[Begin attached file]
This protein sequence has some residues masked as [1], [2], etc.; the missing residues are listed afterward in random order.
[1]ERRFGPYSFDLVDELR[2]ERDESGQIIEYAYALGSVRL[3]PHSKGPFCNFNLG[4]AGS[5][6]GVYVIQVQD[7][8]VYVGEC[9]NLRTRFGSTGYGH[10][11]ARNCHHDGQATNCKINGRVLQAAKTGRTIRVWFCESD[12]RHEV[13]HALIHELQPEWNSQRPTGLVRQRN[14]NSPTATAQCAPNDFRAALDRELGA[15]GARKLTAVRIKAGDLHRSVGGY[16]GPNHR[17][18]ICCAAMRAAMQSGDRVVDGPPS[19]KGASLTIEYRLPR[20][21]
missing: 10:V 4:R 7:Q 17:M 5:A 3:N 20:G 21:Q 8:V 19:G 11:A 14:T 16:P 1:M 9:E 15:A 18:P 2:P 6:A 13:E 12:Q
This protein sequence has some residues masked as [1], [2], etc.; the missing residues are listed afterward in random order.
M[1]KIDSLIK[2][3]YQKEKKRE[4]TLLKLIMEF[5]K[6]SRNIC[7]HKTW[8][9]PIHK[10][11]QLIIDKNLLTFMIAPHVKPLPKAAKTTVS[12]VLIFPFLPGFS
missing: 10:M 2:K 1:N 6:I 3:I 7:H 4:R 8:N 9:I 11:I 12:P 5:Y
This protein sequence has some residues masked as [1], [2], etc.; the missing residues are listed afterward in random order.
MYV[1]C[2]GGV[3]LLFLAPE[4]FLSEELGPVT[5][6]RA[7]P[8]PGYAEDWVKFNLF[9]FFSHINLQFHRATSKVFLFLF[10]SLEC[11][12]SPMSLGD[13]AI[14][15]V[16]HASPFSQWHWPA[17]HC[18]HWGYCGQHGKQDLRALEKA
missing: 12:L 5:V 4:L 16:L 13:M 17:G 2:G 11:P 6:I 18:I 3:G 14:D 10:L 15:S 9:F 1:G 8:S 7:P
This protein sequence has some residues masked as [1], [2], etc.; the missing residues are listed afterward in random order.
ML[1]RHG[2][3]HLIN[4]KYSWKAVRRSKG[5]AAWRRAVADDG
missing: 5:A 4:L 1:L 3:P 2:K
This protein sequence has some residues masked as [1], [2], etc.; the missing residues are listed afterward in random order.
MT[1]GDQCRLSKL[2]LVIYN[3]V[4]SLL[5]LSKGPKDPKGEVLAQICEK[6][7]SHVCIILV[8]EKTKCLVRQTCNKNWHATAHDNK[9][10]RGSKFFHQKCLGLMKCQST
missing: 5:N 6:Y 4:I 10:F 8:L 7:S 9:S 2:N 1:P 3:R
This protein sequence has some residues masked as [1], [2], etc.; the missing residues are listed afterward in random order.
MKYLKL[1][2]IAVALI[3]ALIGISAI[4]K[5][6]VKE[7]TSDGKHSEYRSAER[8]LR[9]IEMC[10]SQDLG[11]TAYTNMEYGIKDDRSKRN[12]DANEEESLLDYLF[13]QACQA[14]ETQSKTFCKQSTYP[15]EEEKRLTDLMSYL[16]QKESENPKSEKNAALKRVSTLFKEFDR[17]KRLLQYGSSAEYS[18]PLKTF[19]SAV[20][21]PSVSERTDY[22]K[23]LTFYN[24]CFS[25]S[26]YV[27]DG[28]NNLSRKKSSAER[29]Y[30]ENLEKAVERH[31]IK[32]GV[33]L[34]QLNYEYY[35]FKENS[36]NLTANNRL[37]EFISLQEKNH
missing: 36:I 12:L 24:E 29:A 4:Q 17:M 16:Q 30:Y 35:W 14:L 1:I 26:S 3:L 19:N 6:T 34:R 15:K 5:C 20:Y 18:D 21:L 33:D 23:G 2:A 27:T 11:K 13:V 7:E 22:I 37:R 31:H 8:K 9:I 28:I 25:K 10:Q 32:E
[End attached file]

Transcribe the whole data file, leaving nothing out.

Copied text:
This protein sequence has some residues masked as [1], [2], etc.; the missing residues are listed afterward in random order.
[1]ERRFGPYSFDLVDELR[2]ERDESGQIIEYAYALGSVRL[3]PHSKGPFCNFNLG[4]AGS[5][6]GVYVIQVQD[7][8]VYVGEC[9]NLRTRFGSTGYGH[10][11]ARNCHHDGQATNCKINGRVLQAAKTGRTIRVWFCESD[12]RHEV[13]HALIHELQPEWNSQRPTGLVRQRN[14]NSPTATAQCAPNDFRAALDRELGA[15]GARKLTAVRIKAGDLHRSVGGY[16]GPNHR[17][18]ICCAAMRAAMQSGDRVVDGPPS[19]KGASLTIEYRLPR[20][21]
missing: 10:V 4:R 7:Q 17:M 5:A 3:N 20:G 21:Q 8:V 19:G 11:A 14:T 16:P 1:M 9:E 15:A 18:P 2:P 6:A 13:E 12:Q
This protein sequence has some residues masked as [1], [2], etc.; the missing residues are listed afterward in random order.
M[1]KIDSLIK[2][3]YQKEKKRE[4]TLLKLIMEF[5]K[6]SRNIC[7]HKTW[8][9]PIHK[10][11]QLIIDKNLLTFMIAPHVKPLPKAAKTTVS[12]VLIFPFLPGFS
missing: 10:M 2:K 1:N 6:I 3:I 7:H 4:R 8:N 9:I 11:I 12:P 5:Y
This protein sequence has some residues masked as [1], [2], etc.; the missing residues are listed afterward in random order.
MYV[1]C[2]GGV[3]LLFLAPE[4]FLSEELGPVT[5][6]RA[7]P[8]PGYAEDWVKFNLF[9]FFSHINLQFHRATSKVFLFLF[10]SLEC[11][12]SPMSLGD[13]AI[14][15]V[16]HASPFSQWHWPA[17]HC[18]HWGYCGQHGKQDLRALEKA
missing: 12:L 5:V 4:L 16:L 13:M 17:G 2:G 11:P 6:I 18:I 3:G 14:D 10:L 15:S 9:F 1:G 8:S 7:P
This protein sequence has some residues masked as [1], [2], etc.; the missing residues are listed afterward in random order.
ML[1]RHG[2][3]HLIN[4]KYSWKAVRRSKG[5]AAWRRAVADDG
missing: 5:A 4:L 1:L 3:P 2:K
This protein sequence has some residues masked as [1], [2], etc.; the missing residues are listed afterward in random order.
MT[1]GDQCRLSKL[2]LVIYN[3]V[4]SLL[5]LSKGPKDPKGEVLAQICEK[6][7]SHVCIILV[8]EKTKCLVRQTCNKNWHATAHDNK[9][10]RGSKFFHQKCLGLMKCQST
missing: 5:N 6:Y 4:I 10:F 8:L 7:S 9:S 2:N 1:P 3:R
This protein sequence has some residues masked as [1], [2], etc.; the missing residues are listed afterward in random order.
MKYLKL[1][2]IAVALI[3]ALIGISAI[4]K[5][6]VKE[7]TSDGKHSEYRSAER[8]LR[9]IEMC[10]SQDLG[11]TAYTNMEYGIKDDRSKRN[12]DANEEESLLDYLF[13]QACQA[14]ETQSKTFCKQSTYP[15]EEEKRLTDLMSYL[16]QKESENPKSEKNAALKRVSTLFKEFDR[17]KRLLQYGSSAEYS[18]PLKTF[19]SAV[20][21]PSVSERTDY[22]K[23]LTFYN[24]CFS[25]S[26]YV[27]DG[28]NNLSRKKSSAER[29]Y[30]ENLEKAVERH[31]IK[32]GV[33]L[34]QLNYEYY[35]FKENS[36]NLTANNRL[37]EFISLQEKNH
missing: 36:I 12:L 24:E 29:A 4:Q 17:M 16:Q 30:Y 35:W 14:L 1:I 26:S 3:L 19:N 6:T 34:R 15:K 5:C 20:Y 18:D 21:L 33:D 23:G 2:A 27:T 11:K 13:V 7:E 22:I 37:R 31:H 8:K 9:I 28:I 25:K 10:Q 32:E